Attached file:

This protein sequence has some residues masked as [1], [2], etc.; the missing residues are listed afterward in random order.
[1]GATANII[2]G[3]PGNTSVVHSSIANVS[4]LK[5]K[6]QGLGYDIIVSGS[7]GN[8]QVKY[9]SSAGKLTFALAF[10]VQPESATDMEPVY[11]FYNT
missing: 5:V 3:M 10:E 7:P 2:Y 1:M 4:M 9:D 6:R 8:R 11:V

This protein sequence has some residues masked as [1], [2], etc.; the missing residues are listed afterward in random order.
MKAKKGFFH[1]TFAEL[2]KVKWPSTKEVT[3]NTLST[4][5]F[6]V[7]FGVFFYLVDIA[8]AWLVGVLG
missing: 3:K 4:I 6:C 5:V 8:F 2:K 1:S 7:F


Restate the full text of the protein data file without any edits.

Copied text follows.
This protein sequence has some residues masked as [1], [2], etc.; the missing residues are listed afterward in random order.
[1]GATANII[2]G[3]PGNTSVVHSSIANVS[4]LK[5]K[6]QGLGYDIIVSGS[7]GN[8]QVKY[9]SSAGKLTFALAF[10]VQPESATDMEPVY[11]FYNT
missing: 5:V 3:M 10:E 7:P 2:Y 1:M 4:M 9:D 6:R 8:R 11:V

This protein sequence has some residues masked as [1], [2], etc.; the missing residues are listed afterward in random order.
MKAKKGFFH[1]TFAEL[2]KVKWPSTKEVT[3]NTLST[4][5]F[6]V[7]FGVFFYLVDIA[8]AWLVGVLG
missing: 3:K 4:I 6:C 5:V 8:F 2:K 1:S 7:F